Dennis McGUIRE, Petitioner, v. The SUPERIOR COURT of San Francisco County, Respondent; SAN FRANCISCO COUNTY PROBATION DEPARTMENT, Real Party in Interest.
In this opinion we consider whether a defendant may inspect his probation file.
On May 4, 1992, petitioner through counsel requested from the Probation Department a copy of his own probation file under the provisions of the Public Records Act. (Gov.Code, § 6250 et seq.) On May 26, 1992, the Department through its counsel, the City Attorney, refused the request contending that the records are specifically exempted from the Public Records Act because they are court records and are protected from disclosure by statute and by their confidential nature.
Petitioner then filed a petition for mandate in respondent court. The petition states that petitioner was convicted of felony offenses in the San Francisco Superior Court and placed under the supervision of the Chief Probation Officer. Petitioner disclosed no reason why he wanted the file but merely stated that he is aggrieved by the refusal of the Probation Department “which will result in irreparable damage to petitioner in that he is being deprived of information to which he has a statutory right.”
The petition was denied and petitioner applied for relief to this court.
As explained by the court in Copley Press, Inc. v. Superior Court (1992) 6 Cal.App.4th 106, 111, 7 Cal.Rptr.2d 841, court records are specifically excluded from disclosure under the Public Records Act by section 6252 in subdivision (a) of the Government Code. Relying on Copley, petitioner contends that the probation file is not a “court record.” The issue in Copley was whether the informal notes prepared by the court clerk as a precursor to creation of the formal minutes of the court record are public records to which the press may require access. The court first addressed the question of whether the notes were court records. The court concluded that the rough minutes, although clearly not a “judicial record” as are the formal minutes, were court records, based on the fact that they were prepared by court personnel for important use in the court's process. (6 Cal.App.4th at p. 113, 7 Cal.Rptr.2d 841) Petitioner contends that, by contrast, “the probation officer's file is kept for the probation officer's benefit, to enable him or her to produce a report and to make intelligent recommendations to the court regarding the ongoing probation.” The contrast petitioner claims is not present. The court clerk maintains the rough minutes both for his benefit in preparing the formal minutes and for the court's benefit in obtaining the formal minutes. So too the probation officer keeps the file both for his own benefit and for the benefit of the court.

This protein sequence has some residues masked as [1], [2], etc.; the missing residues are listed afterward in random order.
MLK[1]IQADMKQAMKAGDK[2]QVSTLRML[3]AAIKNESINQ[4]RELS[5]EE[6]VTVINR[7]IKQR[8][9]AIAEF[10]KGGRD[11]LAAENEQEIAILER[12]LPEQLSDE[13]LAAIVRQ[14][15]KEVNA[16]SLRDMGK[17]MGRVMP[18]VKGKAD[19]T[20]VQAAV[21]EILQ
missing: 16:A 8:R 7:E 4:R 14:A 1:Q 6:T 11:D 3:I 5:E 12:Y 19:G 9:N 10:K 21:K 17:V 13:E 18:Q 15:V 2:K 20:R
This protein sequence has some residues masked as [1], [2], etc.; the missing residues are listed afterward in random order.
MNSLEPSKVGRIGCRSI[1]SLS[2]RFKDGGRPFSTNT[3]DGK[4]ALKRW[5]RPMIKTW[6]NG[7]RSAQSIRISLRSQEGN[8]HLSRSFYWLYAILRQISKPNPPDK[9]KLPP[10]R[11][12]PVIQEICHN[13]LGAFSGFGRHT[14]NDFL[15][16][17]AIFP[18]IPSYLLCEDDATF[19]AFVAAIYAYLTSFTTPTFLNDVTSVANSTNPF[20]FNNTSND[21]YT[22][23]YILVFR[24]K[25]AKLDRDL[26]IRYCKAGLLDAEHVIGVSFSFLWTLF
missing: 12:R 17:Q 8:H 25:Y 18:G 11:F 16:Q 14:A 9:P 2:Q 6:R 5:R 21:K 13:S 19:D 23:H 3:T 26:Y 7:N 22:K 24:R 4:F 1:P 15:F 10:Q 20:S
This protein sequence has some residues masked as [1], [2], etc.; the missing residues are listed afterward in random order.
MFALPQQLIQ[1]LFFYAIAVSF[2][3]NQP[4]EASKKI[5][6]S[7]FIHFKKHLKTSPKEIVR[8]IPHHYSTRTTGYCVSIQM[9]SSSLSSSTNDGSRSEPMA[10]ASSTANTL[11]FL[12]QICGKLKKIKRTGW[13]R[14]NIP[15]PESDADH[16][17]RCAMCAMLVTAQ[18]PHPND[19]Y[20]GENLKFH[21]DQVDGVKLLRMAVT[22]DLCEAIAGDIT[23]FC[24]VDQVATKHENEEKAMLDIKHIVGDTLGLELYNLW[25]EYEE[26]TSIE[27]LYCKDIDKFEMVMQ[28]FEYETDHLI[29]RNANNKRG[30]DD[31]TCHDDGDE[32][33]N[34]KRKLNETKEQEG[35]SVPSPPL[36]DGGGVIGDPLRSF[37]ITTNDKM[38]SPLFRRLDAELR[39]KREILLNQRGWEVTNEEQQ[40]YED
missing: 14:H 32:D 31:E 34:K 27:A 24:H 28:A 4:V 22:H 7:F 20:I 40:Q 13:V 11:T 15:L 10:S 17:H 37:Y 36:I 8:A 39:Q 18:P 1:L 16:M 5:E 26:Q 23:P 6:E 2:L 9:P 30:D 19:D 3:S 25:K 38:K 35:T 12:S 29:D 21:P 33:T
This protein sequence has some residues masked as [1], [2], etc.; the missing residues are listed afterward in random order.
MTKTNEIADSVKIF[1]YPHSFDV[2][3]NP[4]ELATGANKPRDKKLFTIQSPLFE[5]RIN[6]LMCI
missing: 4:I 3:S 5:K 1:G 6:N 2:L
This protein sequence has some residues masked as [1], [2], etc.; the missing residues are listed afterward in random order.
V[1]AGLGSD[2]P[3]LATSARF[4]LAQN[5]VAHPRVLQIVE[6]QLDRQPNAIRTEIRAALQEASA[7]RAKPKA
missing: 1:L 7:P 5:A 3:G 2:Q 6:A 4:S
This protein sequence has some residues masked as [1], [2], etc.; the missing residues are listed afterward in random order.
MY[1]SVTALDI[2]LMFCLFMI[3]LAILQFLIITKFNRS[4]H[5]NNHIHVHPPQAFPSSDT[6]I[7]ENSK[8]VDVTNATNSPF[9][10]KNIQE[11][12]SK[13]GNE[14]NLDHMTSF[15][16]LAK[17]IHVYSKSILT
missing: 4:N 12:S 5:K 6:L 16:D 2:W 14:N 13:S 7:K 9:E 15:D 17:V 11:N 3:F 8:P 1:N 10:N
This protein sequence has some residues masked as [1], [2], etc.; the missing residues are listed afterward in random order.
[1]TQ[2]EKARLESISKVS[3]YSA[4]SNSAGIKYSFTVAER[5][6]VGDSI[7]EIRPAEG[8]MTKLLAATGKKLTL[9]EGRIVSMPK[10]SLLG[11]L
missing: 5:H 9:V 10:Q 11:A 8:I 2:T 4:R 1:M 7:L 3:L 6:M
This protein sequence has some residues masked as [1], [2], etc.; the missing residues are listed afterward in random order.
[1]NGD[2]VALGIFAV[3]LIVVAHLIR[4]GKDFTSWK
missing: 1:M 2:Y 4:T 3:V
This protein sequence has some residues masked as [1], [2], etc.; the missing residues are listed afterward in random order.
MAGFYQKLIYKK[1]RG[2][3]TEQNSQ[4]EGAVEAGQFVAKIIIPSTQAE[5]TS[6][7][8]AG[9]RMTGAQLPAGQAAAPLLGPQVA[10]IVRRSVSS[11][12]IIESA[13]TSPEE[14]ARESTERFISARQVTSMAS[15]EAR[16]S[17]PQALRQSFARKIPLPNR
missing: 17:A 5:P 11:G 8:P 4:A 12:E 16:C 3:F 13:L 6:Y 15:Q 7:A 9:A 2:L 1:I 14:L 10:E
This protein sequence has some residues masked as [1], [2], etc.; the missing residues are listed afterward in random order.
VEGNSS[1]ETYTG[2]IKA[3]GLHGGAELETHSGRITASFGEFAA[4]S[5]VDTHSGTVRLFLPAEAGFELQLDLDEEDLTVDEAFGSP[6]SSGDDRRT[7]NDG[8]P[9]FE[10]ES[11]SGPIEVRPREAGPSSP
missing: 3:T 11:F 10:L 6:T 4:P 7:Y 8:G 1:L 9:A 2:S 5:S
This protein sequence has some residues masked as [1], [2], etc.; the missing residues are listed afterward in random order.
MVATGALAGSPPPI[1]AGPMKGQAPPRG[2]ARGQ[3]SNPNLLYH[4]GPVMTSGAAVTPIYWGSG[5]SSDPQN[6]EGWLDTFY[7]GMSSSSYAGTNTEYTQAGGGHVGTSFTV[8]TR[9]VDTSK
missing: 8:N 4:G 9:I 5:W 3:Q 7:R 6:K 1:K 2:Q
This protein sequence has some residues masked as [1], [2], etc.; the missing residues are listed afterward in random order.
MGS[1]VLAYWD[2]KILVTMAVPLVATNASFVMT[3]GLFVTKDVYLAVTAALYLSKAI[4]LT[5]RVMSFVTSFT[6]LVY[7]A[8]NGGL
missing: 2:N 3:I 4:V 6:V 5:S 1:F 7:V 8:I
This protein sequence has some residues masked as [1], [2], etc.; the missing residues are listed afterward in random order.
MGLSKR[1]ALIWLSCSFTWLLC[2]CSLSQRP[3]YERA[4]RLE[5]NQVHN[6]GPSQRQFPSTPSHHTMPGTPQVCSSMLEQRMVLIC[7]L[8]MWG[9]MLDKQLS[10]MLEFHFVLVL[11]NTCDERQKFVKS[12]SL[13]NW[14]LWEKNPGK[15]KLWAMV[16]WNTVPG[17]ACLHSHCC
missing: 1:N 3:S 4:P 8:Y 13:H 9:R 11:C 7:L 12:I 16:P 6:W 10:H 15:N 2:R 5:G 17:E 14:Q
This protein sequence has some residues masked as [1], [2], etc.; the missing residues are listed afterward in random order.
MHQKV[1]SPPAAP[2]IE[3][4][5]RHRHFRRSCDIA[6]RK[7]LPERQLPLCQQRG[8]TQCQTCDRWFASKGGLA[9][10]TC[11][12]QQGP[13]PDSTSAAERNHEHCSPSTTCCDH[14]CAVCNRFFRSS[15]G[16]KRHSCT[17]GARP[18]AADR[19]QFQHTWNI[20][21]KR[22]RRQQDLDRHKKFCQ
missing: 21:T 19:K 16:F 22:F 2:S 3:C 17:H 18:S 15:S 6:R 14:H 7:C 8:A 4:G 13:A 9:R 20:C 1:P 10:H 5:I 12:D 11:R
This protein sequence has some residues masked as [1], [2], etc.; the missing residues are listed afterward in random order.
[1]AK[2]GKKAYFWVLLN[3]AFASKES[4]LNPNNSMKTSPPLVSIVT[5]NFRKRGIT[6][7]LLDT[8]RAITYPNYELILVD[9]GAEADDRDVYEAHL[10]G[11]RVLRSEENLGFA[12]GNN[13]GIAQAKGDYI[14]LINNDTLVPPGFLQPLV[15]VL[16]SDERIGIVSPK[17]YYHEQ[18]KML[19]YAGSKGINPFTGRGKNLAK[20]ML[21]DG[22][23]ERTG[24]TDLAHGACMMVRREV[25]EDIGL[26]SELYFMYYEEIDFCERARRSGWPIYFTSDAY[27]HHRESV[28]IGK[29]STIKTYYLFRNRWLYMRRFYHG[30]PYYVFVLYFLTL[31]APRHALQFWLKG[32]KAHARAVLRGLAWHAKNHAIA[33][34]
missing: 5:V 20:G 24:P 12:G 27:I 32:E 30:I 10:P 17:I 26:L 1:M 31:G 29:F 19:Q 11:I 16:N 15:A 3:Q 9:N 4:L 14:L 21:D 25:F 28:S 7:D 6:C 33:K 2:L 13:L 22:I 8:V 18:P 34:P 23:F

The fact that the probation file is a court record and not subject to disclosure under the Public Records Act does not mean it is not subject to disclosure. Court records are open to the public unless they are specifically exempted from disclosure by statute or are protected by the court itself due to the necessity of confidentiality. (Estate of Hearst (1977) 67 Cal.App.3d 777, 782–783, 136 Cal.Rptr. 821; Craemer v. Superior Court (1968) 265 Cal.App.2d 216, 221, 71 Cal.Rptr. 193.)
In listing statutory exceptions to public disclosure of court records, Craemer mentioned “Penal Code section 1203.10, allowing records of the probation officer to be open for inspection only by designated persons.” (265 Cal.App.2d at p. 221, fn. 4, 71 Cal.Rptr. 193.) That section provides that the probation file “shall at all times be open to the inspection of the court or of any person appointed by the court for that purpose, as well as of all magistrates, and the chief of police, or other heads of the police, unless otherwise ordered by the court.” Petitioner contends that the fact that the code specifically permits some people to view the file should not be interpreted to preclude others. The section in its reference to “any other person appointed by the court” suggests that the court may allow a defendant to inspect his probation file or a portion of it. However, it does not require a court to allow inspection and even if a court were to allow a defendant to inspect his own probation file, it could and should limit the inspection to non-confidential matters.
In the instant case, petitioner did not show good cause, or any cause, for the inspection he desires. Petitioner only argued that inspection was required by statute. Under this circumstance, petitioner is not entitled to the writ he seeks.
The alternative writ is discharged and the petition is denied.
PERLEY, Associate Justice.
ANDERSON, P.J., and POCHÉ, J., concur.